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The unbridled progression of Frankie Rose from every Brooklyn lo-fi band's favourite session drummer to reputable singer/songwriter continues at a relentless pace. Having first come to the attention of UK audiences behind the kit as a touring member of Crystal Stilts, subsequent spells keeping time with the Vivian Girls and Dum Dum Girls almost pre-empted a guessing game of 'where will she turn up next?' The answer, of course, would be fronting her own band. While the majority of 2010's self-titled long player Frankie Rose And The Outs seemed to confirm that her latest guise was little more than a continuation of her former ones only with a different singer, one or two songs hinted that a sea change may be just around the corner.
Having consigned The Outs to the proverbial back burner for the time being, Interstellar signifies a marked departure from her previous work. Now simply going under the moniker of Frankie Rose, gone is the low budget production and nods to the girl groups of both Phil Spector and the C86 movement. Instead, there's a lavish sheen to much of Interstellar, the only throwback to days of old being Rose's unmistakably dry monotone vocal.
The contribution of renowned electro producer Le Chev - whose previous credits include the likes of Lemonade and Passion Pit - shouldn't be underestimated. Having remixed 'Candy' off Frankie Rose And The Outs a couple of years ago, he's managed to perform a total transformation of Interstellar's creator, from black clad lo-fi punk into bonafide Eighties worshipping pop princess. While unlikely to find Kylie peering back over her shoulder just yet, it's fair to say Frankie Rose has exceeded many expectations.
Take the title track for instance, its cinematic intro rivalling Lana Del Rey's 'Radio' for dramatic entrances. As she coos "I'm moving to the interstellar highway with you" over an ambient soundscape pitched somewhere between New Gold Dream and Loveless, there's a casual nod to Victoria Legrand and Beach House in there somewhere. Lead single 'Know Me' follows Chairlift's lead in settling for a grandiose production that wouldn't have sounded out of place a quarter of a century ago. Meanwhile 'Daylight Sky' pits the foppish sophistication of Duran Duran against the northern grit of New Order, in spirit at least, Sumner and co. edging their way to victory courtesy of a driving synth riff straight of the Power, Corruption & Lies songbook.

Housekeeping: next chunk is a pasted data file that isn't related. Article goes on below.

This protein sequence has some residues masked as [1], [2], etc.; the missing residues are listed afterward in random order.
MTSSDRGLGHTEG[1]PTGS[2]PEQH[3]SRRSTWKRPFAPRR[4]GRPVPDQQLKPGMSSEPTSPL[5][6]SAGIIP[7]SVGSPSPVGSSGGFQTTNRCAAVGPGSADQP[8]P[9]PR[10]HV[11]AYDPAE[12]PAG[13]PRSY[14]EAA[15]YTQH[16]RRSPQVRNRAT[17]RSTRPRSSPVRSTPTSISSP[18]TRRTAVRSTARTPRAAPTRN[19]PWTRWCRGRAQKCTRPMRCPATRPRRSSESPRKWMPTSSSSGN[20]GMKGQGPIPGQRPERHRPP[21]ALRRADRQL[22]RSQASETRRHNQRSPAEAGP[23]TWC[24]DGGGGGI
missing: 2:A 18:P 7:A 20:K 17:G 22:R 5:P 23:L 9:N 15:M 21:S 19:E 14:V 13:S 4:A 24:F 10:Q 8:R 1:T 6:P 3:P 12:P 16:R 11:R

Devotees of Rose's past life needn't be despondent, though. Both 'Gospel/Grace' and 'Night Swim' hark back to the jangly indiepop of the Dum Dum Girls, the former providing a pleasant respite in contrast to the latter's surging two-and-a-half minutes adrenalin rush. Interstellar peaks when Miss Rose is at her most reflective as on penultimate charmer 'Moon In My Mind', while bass heavy mid-point 'Had We Had It' could be a long distance relative of Monsoon's long forgotten eastern-tinged smash from 1982, 'Ever So Lonely'.
Although not quite out of this world as its title suggests, Interstellar represents a haughty development in Frankie Rose's artistic capabilities. The next chapter should be most intriguing.